Apr 21, 2017
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Top 10 Resume Mistakes

A spot-on resume doesn’t just mean being able to list the perfect combination of job experience; knowing what information to include, what to leave out, and how to best format your resume are incredibly vital factors that could push yours to the top. Whether you’ve been at it for months or are just starting the job search process, make sure your resume is in tip-top shape before hitting “submit”. Here’s a heads-up on what to avoid:

Top 10 Resume Mistakes

1. No sign of results. More important than your daily tasks are the results you have been able to produce. Include an accomplishment statement (do not label it such) as the first line of information under each job title. If you can, quantify your results. Numbers are easy to read and will give hiring managers a clear idea of the results you’ve achieved without having to dig deep (which most won’t). You likely have produced results in every position you’ve held, but if you can’t think of any stand-out examples, omitting this line from one of your experience summaries is better than forcing it.

2. Spelling, grammar, or formatting errors. Use your computer’s spell check and a second pair of eyes to scan your resume for grammatical or spelling errors. If you’re having trouble with formatting, the internet is full of free templates you can download and use with Word or fill-in directly on a website.

Be concise. Using a small font or adjusted margins to crowd lots of text into one page won’t do you any favors. Instead, break experience down into bite-size pieces. A hiring manager will likely scan your resume anyway, so make it simple! Leaving lots of white space makes your resume aesthetically pleasing and will produce a single-sheet that’s easy to scan.

Never, ever, double-space after periods. Though this may have previously been standard, only one space after a period is necessary and submitting a resume that uses the double-space format could make you look incompetent.

The jury is still out on the Oxford comma (recommended by the Chicago Style Manual, MLA, and Government Printing Office; shunned by AP). Commas take up valuable space but can cause confusion when omitted. Whether you choose to use it or not, make sure your use is consistent throughout the entire document.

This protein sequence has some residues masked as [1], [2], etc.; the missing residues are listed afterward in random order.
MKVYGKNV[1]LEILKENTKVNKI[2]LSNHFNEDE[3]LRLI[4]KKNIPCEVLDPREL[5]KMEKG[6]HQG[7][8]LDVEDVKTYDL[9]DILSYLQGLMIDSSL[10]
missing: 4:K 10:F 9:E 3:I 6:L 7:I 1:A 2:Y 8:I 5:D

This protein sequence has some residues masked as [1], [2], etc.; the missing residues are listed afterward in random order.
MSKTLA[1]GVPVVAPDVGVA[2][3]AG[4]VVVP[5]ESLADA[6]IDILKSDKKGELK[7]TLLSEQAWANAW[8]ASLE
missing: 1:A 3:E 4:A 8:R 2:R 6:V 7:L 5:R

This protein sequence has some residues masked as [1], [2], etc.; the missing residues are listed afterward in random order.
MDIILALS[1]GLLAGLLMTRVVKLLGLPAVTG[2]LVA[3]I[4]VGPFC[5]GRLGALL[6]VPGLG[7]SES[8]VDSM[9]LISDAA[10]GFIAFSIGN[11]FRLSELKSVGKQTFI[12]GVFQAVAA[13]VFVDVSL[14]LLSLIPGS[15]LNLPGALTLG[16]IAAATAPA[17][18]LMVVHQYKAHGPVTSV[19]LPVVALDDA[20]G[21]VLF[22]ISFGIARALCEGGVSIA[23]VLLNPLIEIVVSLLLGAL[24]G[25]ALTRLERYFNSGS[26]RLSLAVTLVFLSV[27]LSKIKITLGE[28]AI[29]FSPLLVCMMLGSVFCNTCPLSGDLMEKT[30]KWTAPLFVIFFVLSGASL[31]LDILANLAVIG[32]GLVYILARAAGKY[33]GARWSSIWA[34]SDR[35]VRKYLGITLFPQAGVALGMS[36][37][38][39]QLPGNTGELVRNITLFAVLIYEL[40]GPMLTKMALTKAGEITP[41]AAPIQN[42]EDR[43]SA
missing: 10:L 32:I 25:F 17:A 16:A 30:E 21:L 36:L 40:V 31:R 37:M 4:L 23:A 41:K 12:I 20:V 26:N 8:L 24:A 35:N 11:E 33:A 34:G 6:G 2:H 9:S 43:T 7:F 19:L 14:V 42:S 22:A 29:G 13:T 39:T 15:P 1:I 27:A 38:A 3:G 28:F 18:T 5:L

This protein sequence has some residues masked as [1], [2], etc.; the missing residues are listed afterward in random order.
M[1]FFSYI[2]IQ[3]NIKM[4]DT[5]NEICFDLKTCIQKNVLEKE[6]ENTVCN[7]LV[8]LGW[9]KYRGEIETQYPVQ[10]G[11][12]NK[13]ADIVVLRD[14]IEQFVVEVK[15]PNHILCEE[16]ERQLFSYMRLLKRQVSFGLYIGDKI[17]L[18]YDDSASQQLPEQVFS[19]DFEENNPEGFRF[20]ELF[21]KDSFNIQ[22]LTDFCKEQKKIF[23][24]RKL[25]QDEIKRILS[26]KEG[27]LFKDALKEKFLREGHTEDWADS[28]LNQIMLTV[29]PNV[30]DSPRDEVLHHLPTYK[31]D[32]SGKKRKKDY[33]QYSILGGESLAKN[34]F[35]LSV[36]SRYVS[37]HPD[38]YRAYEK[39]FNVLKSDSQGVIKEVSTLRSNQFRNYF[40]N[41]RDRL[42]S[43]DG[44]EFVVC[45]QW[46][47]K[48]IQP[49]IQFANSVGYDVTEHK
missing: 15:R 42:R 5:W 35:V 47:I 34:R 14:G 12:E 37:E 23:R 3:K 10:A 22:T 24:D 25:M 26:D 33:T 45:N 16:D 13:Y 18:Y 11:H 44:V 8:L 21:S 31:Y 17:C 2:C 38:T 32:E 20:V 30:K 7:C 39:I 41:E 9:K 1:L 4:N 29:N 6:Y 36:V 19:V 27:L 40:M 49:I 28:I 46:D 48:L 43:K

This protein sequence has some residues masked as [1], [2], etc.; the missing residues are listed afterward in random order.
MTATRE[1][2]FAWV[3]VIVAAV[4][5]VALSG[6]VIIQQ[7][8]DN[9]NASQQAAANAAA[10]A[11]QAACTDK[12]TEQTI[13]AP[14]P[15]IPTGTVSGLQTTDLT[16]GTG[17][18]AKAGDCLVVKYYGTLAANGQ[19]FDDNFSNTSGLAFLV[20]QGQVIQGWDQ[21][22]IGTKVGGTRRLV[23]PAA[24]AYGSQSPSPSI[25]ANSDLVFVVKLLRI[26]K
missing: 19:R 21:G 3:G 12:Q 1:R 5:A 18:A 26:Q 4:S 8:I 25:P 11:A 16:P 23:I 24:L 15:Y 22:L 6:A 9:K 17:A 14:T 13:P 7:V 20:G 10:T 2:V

3. Including irrelevant experience. Especially for job-seekers over 60, your job history is likely extensive if you count everything from that ice cream shop you worked at in high school, on. Though some jobs that aren’t directly relevant may depict a healthy skillset, only include non-relevant work experience if it clearly demonstrates a skill that will be beneficial to the job you’re applying for. If the important skills you gleaned from an irrelevant job can be summed up in the “Professional Skills” section of your resume, do that. For relevant experience, be specific and concise.

4. Not including continuing education. Make sure your resume includes any noteworthy certifications or coursework you’ve completed throughout your career. For late-career applicants, remove any graduation dates from your education section. Though it’s technically illegal for employers to discriminate based on age, don’t give them the option to subconsciously do so. If you have education beyond high school, don’t include lines about your high school education or GED.